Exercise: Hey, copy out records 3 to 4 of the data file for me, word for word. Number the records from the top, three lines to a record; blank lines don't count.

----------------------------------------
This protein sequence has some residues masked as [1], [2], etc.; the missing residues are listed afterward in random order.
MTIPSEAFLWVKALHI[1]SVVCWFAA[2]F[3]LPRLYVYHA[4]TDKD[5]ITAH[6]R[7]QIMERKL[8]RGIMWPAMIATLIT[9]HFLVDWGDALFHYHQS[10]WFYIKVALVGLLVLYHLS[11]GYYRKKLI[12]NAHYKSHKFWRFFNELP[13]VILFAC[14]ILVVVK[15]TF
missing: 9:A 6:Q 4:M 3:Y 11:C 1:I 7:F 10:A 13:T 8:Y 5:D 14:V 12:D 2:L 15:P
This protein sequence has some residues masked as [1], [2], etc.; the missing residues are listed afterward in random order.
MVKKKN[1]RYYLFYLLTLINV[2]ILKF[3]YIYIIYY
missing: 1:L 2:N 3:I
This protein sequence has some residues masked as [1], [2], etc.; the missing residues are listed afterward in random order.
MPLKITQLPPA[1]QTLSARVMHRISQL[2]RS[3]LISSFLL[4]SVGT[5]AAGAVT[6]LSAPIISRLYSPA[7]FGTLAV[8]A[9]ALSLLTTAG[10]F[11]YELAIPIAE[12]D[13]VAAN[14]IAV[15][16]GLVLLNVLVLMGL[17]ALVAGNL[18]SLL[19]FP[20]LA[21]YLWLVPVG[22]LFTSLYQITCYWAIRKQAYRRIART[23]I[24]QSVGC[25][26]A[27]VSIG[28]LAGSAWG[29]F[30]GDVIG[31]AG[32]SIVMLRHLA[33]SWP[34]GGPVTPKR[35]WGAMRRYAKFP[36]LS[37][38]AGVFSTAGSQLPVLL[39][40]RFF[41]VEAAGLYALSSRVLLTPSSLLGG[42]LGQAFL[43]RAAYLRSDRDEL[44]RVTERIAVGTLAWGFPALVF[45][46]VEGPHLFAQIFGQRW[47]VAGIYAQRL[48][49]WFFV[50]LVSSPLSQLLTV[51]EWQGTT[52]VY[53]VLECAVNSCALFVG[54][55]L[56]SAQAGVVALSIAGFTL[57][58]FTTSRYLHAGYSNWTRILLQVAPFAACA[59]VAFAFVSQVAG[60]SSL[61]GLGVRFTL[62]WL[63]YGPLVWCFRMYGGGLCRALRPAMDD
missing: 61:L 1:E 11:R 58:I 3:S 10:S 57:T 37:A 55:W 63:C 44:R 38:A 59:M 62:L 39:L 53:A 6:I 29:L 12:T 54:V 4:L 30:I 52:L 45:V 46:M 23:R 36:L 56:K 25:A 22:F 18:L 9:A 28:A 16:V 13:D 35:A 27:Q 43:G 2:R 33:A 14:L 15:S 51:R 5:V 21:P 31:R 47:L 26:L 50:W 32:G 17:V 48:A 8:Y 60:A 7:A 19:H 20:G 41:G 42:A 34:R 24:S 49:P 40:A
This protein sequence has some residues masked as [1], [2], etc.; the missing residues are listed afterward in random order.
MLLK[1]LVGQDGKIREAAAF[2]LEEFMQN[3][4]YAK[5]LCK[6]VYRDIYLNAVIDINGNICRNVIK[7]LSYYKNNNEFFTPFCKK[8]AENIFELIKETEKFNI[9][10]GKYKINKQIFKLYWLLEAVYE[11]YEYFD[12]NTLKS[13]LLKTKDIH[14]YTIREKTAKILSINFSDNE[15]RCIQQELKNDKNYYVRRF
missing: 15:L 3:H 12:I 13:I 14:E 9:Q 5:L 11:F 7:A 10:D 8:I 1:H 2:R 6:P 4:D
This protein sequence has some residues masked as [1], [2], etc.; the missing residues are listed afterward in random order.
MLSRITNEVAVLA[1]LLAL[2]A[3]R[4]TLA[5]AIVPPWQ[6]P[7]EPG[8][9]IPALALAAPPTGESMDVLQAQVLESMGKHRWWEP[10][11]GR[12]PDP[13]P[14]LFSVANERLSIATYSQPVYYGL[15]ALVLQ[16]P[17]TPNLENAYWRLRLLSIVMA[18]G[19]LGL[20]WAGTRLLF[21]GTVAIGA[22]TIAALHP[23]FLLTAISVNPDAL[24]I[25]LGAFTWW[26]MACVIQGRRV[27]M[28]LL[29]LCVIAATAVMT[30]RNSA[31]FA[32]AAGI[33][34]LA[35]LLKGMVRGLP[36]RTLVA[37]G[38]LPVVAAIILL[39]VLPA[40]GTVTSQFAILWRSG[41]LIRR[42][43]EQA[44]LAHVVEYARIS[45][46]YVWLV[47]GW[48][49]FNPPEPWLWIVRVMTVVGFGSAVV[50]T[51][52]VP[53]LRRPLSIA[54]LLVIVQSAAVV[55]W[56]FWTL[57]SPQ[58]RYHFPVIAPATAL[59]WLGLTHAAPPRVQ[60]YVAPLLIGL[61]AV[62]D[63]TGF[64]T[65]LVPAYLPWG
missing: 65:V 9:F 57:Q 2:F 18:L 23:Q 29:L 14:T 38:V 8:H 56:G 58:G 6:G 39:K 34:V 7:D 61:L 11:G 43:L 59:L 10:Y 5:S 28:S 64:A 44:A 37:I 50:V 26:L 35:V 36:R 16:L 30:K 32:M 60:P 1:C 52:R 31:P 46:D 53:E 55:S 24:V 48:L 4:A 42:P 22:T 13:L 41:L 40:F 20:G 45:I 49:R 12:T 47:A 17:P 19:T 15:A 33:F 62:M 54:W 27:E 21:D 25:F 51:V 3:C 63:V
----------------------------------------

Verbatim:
This protein sequence has some residues masked as [1], [2], etc.; the missing residues are listed afterward in random order.
MPLKITQLPPA[1]QTLSARVMHRISQL[2]RS[3]LISSFLL[4]SVGT[5]AAGAVT[6]LSAPIISRLYSPA[7]FGTLAV[8]A[9]ALSLLTTAG[10]F[11]YELAIPIAE[12]D[13]VAAN[14]IAV[15][16]GLVLLNVLVLMGL[17]ALVAGNL[18]SLL[19]FP[20]LA[21]YLWLVPVG[22]LFTSLYQITCYWAIRKQAYRRIART[23]I[24]QSVGC[25][26]A[27]VSIG[28]LAGSAWG[29]F[30]GDVIG[31]AG[32]SIVMLRHLA[33]SWP[34]GGPVTPKR[35]WGAMRRYAKFP[36]LS[37][38]AGVFSTAGSQLPVLL[39][40]RFF[41]VEAAGLYALSSRVLLTPSSLLGG[42]LGQAFL[43]RAAYLRSDRDEL[44]RVTERIAVGTLAWGFPALVF[45][46]VEGPHLFAQIFGQRW[47]VAGIYAQRL[48][49]WFFV[50]LVSSPLSQLLTV[51]EWQGTT[52]VY[53]VLECAVNSCALFVG[54][55]L[56]SAQAGVVALSIAGFTL[57][58]FTTSRYLHAGYSNWTRILLQVAPFAACA[59]VAFAFVSQVAG[60]SSL[61]GLGVRFTL[62]WL[63]YGPLVWCFRMYGGGLCRALRPAMDD
missing: 61:L 1:E 11:R 58:I 3:S 10:S 57:T 37:A 55:W 63:C 44:R 38:A 59:M 62:L 39:L 53:A 6:I 29:L 12:T 54:V 4:L 30:I 52:L 45:V 46:M 23:R 36:L 56:K 25:A 22:F 18:L 9:A 28:A 16:V 13:D 35:A 27:Q 43:G 2:R 33:A 14:L 15:S 51:R 5:V 21:P 31:R 47:L 26:L 50:W 32:G 17:V 48:A 8:Y 60:A 7:A 19:H 20:G 41:G 42:A 34:R 24:S 49:P 40:A
This protein sequence has some residues masked as [1], [2], etc.; the missing residues are listed afterward in random order.
MLLK[1]LVGQDGKIREAAAF[2]LEEFMQN[3][4]YAK[5]LCK[6]VYRDIYLNAVIDINGNICRNVIK[7]LSYYKNNNEFFTPFCKK[8]AENIFELIKETEKFNI[9][10]GKYKINKQIFKLYWLLEAVYE[11]YEYFD[12]NTLKS[13]LLKTKDIH[14]YTIREKTAKILSINFSDNE[15]RCIQQELKNDKNYYVRRF
missing: 15:L 3:H 12:I 13:I 14:E 9:Q 5:L 11:F 7:A 10:D 8:I 1:H 2:R 6:P 4:D